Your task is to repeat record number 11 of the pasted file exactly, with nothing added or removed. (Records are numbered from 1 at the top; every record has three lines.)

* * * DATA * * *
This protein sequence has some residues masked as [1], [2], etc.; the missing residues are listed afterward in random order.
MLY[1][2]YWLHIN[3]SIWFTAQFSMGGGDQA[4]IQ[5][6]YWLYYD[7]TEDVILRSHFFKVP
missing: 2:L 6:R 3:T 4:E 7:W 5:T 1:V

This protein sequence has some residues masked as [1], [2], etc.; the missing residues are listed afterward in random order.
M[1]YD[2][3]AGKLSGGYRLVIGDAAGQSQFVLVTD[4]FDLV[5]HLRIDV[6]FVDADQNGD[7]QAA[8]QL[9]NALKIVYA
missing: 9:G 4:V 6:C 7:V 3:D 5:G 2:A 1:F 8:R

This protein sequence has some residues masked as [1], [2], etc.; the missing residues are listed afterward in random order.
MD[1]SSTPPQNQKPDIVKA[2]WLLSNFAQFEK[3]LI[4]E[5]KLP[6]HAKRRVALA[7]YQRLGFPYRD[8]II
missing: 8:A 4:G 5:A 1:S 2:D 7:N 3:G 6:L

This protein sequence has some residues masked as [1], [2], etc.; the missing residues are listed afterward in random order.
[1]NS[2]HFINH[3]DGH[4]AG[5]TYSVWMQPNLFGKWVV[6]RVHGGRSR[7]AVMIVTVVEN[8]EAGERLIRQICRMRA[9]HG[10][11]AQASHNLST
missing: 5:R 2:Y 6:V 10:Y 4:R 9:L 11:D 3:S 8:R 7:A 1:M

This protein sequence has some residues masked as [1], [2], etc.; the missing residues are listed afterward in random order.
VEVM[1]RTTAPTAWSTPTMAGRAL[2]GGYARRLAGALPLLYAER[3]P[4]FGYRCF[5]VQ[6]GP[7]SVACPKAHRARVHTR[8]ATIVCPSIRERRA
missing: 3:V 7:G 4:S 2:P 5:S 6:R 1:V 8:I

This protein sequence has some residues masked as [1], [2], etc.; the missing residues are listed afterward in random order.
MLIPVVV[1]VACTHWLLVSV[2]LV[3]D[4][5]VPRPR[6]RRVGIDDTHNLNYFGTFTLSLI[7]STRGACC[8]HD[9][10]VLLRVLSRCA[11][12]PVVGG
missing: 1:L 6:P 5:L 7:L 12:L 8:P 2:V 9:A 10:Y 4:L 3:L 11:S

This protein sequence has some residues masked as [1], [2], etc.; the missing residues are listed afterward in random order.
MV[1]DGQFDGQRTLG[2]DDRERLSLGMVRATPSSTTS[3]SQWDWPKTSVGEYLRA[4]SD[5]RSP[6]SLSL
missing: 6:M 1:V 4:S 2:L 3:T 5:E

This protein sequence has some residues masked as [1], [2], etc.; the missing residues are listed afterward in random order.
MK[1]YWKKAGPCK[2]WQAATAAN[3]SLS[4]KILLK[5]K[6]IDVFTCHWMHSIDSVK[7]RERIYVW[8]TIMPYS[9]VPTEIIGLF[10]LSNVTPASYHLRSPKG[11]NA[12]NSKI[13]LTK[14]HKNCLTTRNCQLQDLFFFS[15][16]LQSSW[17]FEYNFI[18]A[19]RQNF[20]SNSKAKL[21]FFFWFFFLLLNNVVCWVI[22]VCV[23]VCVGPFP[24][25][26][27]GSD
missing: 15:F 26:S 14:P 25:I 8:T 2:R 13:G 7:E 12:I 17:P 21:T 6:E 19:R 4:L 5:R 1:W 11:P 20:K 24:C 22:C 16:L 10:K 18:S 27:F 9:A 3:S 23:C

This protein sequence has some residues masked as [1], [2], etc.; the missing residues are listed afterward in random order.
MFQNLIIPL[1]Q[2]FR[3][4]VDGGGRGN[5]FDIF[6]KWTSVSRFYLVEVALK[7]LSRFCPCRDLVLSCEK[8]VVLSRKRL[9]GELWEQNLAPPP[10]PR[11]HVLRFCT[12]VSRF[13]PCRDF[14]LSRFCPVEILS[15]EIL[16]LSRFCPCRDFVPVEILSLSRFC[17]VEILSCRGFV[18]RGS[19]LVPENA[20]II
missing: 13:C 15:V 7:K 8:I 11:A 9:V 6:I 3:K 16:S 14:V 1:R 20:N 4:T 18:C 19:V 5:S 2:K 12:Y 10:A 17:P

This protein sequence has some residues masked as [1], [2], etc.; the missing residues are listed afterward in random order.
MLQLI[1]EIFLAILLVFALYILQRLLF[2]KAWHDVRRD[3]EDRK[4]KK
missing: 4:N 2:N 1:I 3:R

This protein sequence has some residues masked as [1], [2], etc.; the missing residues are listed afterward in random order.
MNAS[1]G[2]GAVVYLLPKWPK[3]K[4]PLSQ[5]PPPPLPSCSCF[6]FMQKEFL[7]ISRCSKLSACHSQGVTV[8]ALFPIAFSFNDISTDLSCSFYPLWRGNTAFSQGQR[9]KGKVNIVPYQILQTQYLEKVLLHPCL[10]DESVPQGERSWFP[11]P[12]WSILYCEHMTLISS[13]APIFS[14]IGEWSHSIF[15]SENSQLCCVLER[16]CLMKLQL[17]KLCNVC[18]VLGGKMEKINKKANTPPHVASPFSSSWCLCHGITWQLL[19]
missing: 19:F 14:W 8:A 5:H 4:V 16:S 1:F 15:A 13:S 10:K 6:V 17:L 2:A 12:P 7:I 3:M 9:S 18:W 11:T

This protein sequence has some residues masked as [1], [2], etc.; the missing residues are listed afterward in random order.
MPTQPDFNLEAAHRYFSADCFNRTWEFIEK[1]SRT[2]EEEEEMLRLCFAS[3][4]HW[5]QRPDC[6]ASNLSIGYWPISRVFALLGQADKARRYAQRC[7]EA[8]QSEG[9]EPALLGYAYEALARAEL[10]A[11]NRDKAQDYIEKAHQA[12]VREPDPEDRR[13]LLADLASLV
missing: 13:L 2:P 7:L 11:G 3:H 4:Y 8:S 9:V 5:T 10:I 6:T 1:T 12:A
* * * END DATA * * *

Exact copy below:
This protein sequence has some residues masked as [1], [2], etc.; the missing residues are listed afterward in random order.
MNAS[1]G[2]GAVVYLLPKWPK[3]K[4]PLSQ[5]PPPPLPSCSCF[6]FMQKEFL[7]ISRCSKLSACHSQGVTV[8]ALFPIAFSFNDISTDLSCSFYPLWRGNTAFSQGQR[9]KGKVNIVPYQILQTQYLEKVLLHPCL[10]DESVPQGERSWFP[11]P[12]WSILYCEHMTLISS[13]APIFS[14]IGEWSHSIF[15]SENSQLCCVLER[16]CLMKLQL[17]KLCNVC[18]VLGGKMEKINKKANTPPHVASPFSSSWCLCHGITWQLL[19]
missing: 19:F 14:W 8:A 5:H 4:V 16:S 1:F 15:A 13:S 10:K 6:V 17:L 2:A 12:P 7:I 3:M 9:S 18:W 11:T